Once I got it home, I cleaned it up a bit. I cleaned out the battery compartment. The camera takes two PX-640a cells, which can be found online or at a battery store. I decided to not spend any money on the cells until after I could test the electronics. I haven't done that yet, as the camera works great manually. The model I have is the Lynx 5000e, which was made between 1963 and 1966. It features a 45mm f/1.8 lens -- plenty fast enough for a rangefinder camera, and a shutter speed range from B to 1/1000 sec. That's an excellent range for a leaf-shuttered camera. The Lynx 5000 takes 46mm screw-on filters, and it just so happens that I have a bunch. There is no hot-shoe, but it does have a pc flash connector on the front. In the test shots that follow, I used my intuition for the exposure, and am quite pleased with the results on Kentmere 400 film. Although not too arty, the images do show the lens is sharp and focused correctly.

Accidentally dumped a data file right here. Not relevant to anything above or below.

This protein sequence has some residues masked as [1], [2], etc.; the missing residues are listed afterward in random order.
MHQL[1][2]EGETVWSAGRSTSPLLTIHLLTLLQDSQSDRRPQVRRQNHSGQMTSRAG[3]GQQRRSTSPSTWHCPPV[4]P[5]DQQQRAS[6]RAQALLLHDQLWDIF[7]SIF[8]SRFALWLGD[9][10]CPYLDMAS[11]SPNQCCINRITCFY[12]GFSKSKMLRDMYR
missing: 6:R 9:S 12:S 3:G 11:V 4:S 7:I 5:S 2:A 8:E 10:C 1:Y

I really like the size and handling of the Lynx 5000e. One nice feature is that if one sets a particular shutter speed and aperture combination for a given exposure value, the rings can rotate together to give you a series of combinations of aperture and shutter speed based on the same EV. I find that to be a very useful option, especially on a manual camera. I'll give the camera a whirl with color film soon and see how things go. I certainly recommend the Lynx 5000, and if you look around, be aware that there is a Lynx 14 -- boasting the fastest lens on a compact leaf-shutter camera -- a 45mm f/1.4 Yashinon.